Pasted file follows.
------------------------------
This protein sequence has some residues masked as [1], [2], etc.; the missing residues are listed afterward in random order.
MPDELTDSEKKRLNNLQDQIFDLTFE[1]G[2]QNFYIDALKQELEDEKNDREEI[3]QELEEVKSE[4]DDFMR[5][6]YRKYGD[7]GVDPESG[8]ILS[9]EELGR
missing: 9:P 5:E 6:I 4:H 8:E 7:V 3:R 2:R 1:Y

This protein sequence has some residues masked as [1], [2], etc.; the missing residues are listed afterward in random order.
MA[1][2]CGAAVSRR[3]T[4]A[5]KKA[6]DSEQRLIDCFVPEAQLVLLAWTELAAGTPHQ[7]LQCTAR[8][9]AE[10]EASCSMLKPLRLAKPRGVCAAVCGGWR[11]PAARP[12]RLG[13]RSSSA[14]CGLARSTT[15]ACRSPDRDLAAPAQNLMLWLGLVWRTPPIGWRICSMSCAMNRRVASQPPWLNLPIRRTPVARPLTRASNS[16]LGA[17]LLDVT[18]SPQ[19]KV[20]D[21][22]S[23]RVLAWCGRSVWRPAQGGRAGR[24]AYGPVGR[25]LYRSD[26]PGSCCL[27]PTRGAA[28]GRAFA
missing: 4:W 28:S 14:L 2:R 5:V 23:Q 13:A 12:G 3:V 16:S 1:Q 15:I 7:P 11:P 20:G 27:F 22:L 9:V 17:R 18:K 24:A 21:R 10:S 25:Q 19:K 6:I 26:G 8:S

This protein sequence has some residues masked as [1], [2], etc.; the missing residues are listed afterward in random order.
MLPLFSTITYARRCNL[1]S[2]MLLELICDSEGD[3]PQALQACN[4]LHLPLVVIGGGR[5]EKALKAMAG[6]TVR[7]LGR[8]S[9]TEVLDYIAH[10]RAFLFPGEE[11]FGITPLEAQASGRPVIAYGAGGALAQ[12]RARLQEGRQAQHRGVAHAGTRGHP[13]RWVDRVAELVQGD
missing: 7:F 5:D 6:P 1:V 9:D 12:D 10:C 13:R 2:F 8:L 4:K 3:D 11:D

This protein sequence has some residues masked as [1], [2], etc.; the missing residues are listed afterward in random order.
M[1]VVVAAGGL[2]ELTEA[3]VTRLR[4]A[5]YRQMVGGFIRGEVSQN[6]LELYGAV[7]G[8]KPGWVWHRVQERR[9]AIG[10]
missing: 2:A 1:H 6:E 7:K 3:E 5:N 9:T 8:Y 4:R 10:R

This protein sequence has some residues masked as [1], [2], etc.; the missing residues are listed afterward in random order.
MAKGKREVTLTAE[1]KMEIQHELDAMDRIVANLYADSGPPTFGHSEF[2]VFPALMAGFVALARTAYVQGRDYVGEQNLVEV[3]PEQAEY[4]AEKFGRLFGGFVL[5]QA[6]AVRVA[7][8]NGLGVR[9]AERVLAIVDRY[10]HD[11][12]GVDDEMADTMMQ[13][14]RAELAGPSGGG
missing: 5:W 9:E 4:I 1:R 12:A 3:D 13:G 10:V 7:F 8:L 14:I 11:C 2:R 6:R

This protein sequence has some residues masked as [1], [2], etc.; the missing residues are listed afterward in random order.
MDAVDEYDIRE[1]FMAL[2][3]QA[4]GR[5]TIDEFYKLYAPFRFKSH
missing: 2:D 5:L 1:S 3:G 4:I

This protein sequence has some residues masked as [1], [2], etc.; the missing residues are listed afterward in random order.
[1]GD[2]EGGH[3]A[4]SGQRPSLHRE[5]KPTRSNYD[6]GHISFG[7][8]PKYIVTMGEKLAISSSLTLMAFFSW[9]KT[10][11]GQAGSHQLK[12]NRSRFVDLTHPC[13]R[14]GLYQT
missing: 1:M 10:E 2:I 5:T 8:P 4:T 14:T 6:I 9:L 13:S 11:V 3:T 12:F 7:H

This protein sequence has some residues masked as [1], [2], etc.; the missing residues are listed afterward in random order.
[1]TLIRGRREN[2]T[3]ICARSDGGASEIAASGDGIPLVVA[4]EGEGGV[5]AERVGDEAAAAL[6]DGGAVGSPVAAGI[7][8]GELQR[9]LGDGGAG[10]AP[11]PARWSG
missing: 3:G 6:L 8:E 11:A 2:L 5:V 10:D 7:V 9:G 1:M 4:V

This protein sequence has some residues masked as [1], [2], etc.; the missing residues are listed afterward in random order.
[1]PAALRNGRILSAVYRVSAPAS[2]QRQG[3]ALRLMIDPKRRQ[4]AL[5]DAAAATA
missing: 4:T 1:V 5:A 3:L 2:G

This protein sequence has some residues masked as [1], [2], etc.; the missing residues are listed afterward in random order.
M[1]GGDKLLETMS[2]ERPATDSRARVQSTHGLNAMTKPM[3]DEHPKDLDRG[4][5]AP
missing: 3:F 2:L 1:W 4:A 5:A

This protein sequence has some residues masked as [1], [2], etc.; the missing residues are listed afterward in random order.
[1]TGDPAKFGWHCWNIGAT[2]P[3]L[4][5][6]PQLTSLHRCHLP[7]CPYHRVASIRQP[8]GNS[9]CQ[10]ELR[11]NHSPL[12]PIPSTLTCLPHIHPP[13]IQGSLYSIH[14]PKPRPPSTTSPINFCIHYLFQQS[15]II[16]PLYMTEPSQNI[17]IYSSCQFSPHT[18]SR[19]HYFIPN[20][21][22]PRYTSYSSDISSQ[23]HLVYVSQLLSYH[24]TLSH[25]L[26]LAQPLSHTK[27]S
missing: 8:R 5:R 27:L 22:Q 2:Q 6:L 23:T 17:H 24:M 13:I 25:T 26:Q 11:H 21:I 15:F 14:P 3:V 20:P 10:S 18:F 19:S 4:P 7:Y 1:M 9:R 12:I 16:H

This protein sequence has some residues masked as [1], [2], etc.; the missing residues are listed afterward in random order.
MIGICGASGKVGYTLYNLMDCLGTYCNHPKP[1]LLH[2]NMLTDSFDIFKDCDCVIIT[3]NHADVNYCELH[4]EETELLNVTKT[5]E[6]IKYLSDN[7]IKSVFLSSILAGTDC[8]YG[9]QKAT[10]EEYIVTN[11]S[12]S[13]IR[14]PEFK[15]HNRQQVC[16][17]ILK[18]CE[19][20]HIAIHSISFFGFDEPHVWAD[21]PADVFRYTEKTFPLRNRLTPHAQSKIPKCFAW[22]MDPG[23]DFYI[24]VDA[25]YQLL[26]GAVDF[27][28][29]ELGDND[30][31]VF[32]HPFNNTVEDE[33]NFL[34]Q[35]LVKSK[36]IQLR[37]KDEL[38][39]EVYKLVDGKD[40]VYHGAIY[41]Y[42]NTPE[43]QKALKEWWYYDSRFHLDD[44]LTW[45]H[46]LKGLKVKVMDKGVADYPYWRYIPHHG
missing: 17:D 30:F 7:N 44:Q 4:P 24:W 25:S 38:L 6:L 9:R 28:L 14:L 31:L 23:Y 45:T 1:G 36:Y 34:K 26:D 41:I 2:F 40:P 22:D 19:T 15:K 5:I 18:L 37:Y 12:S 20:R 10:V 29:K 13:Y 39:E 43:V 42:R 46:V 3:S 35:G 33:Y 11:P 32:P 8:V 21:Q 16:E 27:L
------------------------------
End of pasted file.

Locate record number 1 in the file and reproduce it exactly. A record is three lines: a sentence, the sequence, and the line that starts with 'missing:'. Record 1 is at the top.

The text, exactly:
This protein sequence has some residues masked as [1], [2], etc.; the missing residues are listed afterward in random order.
MPDELTDSEKKRLNNLQDQIFDLTFE[1]G[2]QNFYIDALKQELEDEKNDREEI[3]QELEEVKSE[4]DDFMR[5][6]YRKYGD[7]GVDPESG[8]ILS[9]EELGR
missing: 9:P 5:E 6:I 4:H 8:E 7:V 3:R 2:R 1:Y